De Croo wants the government to raise 43 million euros from professional football

The federal government gets 43 million euros in savings from professional footballers. At least 30 million of this comes from higher Social Security contributions, which will primarily be paid by those with higher incomes. The remaining amount (13 million euros) comes from brokers. From now on, they may contribute no more than 3 percent of a player’s wages as professional expenses.

Federal negotiators finally reached an agreement last night on the tax and social benefits for professional football players and professional clubs. The intention is to cut €43m in benefits (mainly) for professional footballers.

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According to MR Chairman Georges-Louis Bochese, higher-income earners will have to gradually make more social contributions. The social security contribution for professional footballers is now calculated on a fixed theoretical wage of €2474.22 per month (if they earn more than this amount). Whether the footballer earns that amount or 250,000 euros, he always sees only 942 euros flowing into Social Security.

In addition, tax agreements relating to withholding tax favorable to professional clubs are also more stringently defined. Clubs now do not have to remit the 80 per cent withholding tax, but can use it to fund youth employment. But some clubs use part of that to pay players. A tighter control of this, together with an increase in the social security contribution, will bring in €30 million.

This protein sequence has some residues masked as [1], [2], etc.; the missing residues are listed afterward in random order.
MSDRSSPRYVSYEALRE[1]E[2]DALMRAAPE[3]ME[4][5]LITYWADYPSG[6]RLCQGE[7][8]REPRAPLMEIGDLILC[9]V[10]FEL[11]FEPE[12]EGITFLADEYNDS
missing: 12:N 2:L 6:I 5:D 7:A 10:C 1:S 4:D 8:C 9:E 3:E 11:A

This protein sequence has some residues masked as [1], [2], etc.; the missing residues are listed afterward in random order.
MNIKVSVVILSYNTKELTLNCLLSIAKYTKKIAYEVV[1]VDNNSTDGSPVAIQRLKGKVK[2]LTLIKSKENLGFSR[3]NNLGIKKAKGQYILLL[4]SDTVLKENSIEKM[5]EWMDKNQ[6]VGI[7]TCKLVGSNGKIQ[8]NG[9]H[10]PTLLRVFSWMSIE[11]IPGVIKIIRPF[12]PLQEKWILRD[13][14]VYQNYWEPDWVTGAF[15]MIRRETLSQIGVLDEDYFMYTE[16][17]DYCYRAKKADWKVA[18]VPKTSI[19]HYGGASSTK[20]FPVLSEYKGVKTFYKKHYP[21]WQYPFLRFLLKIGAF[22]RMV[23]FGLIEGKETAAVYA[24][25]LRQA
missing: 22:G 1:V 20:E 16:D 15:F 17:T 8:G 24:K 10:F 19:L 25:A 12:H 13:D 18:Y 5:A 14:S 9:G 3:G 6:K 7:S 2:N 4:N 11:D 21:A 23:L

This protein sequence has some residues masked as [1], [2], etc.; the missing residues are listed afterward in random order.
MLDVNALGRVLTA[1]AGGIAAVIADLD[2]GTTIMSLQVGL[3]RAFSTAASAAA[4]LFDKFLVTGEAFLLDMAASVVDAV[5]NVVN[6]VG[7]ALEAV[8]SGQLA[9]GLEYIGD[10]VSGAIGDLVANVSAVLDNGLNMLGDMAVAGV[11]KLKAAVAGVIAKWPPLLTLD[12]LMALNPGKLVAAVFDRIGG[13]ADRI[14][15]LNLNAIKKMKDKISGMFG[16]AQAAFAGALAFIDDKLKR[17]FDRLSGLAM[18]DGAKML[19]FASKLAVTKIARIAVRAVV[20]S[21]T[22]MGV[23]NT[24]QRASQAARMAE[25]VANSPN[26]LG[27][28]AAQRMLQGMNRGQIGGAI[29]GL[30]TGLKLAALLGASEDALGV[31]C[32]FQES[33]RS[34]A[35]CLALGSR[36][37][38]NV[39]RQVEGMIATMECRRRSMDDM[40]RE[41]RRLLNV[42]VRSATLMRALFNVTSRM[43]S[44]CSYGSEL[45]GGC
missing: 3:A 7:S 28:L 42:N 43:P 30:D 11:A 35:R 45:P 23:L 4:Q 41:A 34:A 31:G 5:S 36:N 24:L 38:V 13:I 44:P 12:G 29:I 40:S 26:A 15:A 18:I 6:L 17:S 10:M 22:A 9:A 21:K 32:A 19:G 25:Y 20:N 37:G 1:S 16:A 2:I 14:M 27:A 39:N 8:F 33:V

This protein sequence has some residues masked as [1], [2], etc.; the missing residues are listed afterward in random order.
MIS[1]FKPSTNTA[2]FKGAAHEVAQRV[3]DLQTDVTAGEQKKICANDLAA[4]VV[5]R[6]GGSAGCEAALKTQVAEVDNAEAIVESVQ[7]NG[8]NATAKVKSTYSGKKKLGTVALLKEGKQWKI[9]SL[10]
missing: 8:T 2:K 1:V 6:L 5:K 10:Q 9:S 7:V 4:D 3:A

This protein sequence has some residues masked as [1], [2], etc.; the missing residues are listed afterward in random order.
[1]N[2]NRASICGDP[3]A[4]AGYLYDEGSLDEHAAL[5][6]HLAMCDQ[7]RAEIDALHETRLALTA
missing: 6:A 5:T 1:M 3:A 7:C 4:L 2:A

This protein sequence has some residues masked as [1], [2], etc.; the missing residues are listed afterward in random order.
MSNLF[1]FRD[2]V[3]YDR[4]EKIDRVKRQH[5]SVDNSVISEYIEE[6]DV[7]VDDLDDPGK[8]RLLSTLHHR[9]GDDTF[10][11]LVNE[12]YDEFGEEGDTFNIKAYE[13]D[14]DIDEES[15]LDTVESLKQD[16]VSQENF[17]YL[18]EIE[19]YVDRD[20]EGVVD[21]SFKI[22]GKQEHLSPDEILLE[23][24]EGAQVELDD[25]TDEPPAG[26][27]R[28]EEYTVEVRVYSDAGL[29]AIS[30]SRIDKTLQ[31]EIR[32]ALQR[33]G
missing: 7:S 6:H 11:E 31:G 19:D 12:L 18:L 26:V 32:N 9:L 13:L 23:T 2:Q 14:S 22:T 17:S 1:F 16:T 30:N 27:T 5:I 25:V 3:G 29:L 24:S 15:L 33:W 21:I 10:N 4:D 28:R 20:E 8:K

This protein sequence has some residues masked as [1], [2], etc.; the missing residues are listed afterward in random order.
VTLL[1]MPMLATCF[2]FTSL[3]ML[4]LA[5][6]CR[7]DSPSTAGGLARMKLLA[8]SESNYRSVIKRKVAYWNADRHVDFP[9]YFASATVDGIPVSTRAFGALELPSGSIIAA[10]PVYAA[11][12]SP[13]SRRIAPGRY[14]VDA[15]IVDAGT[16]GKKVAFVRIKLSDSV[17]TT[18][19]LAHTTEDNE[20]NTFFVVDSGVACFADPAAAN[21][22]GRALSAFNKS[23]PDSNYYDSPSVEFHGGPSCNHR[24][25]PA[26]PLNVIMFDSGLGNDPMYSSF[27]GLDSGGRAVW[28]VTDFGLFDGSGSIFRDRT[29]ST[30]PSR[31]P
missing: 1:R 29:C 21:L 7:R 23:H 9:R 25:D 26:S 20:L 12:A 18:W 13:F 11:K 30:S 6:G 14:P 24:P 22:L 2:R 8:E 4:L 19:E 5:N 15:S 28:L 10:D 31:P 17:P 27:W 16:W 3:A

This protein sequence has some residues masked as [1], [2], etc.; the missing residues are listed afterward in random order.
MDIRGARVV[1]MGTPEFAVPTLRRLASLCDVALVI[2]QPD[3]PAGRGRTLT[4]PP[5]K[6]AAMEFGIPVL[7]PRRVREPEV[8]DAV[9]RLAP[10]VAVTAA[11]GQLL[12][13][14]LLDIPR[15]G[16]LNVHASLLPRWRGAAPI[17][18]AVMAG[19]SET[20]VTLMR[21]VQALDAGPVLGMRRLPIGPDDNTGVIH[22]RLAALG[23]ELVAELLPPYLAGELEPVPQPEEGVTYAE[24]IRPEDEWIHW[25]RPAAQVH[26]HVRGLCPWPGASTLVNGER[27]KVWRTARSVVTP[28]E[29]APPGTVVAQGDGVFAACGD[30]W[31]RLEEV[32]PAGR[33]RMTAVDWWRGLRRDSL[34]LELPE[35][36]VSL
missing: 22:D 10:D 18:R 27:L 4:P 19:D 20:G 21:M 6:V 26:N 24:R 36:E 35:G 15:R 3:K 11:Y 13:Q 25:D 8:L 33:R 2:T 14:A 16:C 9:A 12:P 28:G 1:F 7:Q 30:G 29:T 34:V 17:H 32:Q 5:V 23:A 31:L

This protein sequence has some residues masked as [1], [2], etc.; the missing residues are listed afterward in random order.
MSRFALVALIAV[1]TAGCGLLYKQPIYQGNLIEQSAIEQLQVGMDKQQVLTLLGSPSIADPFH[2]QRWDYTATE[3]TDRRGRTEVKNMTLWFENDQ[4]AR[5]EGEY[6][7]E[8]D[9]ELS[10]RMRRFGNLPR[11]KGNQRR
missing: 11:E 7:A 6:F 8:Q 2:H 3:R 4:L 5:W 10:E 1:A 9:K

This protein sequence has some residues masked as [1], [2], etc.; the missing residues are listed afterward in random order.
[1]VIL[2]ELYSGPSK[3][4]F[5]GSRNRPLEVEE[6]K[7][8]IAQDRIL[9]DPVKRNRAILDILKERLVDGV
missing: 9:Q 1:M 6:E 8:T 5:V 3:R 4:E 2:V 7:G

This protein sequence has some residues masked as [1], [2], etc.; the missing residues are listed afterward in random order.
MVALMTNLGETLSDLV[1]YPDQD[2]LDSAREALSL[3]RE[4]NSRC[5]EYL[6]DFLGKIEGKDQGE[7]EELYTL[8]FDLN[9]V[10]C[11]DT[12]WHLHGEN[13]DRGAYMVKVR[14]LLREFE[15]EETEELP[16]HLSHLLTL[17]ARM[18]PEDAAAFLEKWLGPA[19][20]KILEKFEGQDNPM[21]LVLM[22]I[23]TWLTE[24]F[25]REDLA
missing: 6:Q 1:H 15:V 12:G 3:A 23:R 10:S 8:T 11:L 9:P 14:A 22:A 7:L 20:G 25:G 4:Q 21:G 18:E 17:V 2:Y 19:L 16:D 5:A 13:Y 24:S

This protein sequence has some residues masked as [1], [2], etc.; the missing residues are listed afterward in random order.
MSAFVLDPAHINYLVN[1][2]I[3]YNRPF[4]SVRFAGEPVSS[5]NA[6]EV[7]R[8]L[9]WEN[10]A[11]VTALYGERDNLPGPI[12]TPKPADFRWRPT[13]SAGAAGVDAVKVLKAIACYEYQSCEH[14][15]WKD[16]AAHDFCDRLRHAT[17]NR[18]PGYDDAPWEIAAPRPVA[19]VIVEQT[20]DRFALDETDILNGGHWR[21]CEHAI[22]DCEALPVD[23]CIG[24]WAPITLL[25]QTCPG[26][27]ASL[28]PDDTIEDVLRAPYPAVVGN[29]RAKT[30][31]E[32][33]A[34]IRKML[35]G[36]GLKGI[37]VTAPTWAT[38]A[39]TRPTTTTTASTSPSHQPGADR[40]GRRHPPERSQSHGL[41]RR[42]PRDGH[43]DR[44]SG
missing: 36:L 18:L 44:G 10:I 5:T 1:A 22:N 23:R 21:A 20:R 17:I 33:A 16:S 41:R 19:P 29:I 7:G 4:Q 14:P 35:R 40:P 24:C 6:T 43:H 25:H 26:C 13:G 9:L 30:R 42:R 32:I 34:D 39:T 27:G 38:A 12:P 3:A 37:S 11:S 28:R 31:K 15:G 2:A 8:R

The government wants to get thirteen million euros from players’ agents. Henceforth, they must limit their professional expenses deduction to 3 per cent, as stipulated by FIFA. It’s unclear if that will actually result in 13 million. Other tax measures may have to be taken for this.

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“Excesses must go”

“We are reforming tax benefits for professional athletes,” says Finance Minister Vincent van Bettieghem (CD&V). “Excesses have to come out. That is why we will ensure that the strongest shoulders in particular have to carry more loads. For example, we want to spare amateur and semi-professional clubs so that we can support youth sports there as well.

The Professional League takes note of government communications and decisions. “The decisions still need to be further elaborated, so it is too early to comment on the substance. In recent months, the PFL has had constructive communication with policy and all stakeholders and would like to continue this in further detail, paying particular attention to the date of entry into force, the measures Transition, the potential impact on the work and training of young people, and certainly also other professional sports, which should not experience difficulties.

Amber Webster

 "Freelance zombie fanatic. Devoted web advocate. Analyst. Writer. Coffee fanatic. Travelaholic. Proud food aficionado."

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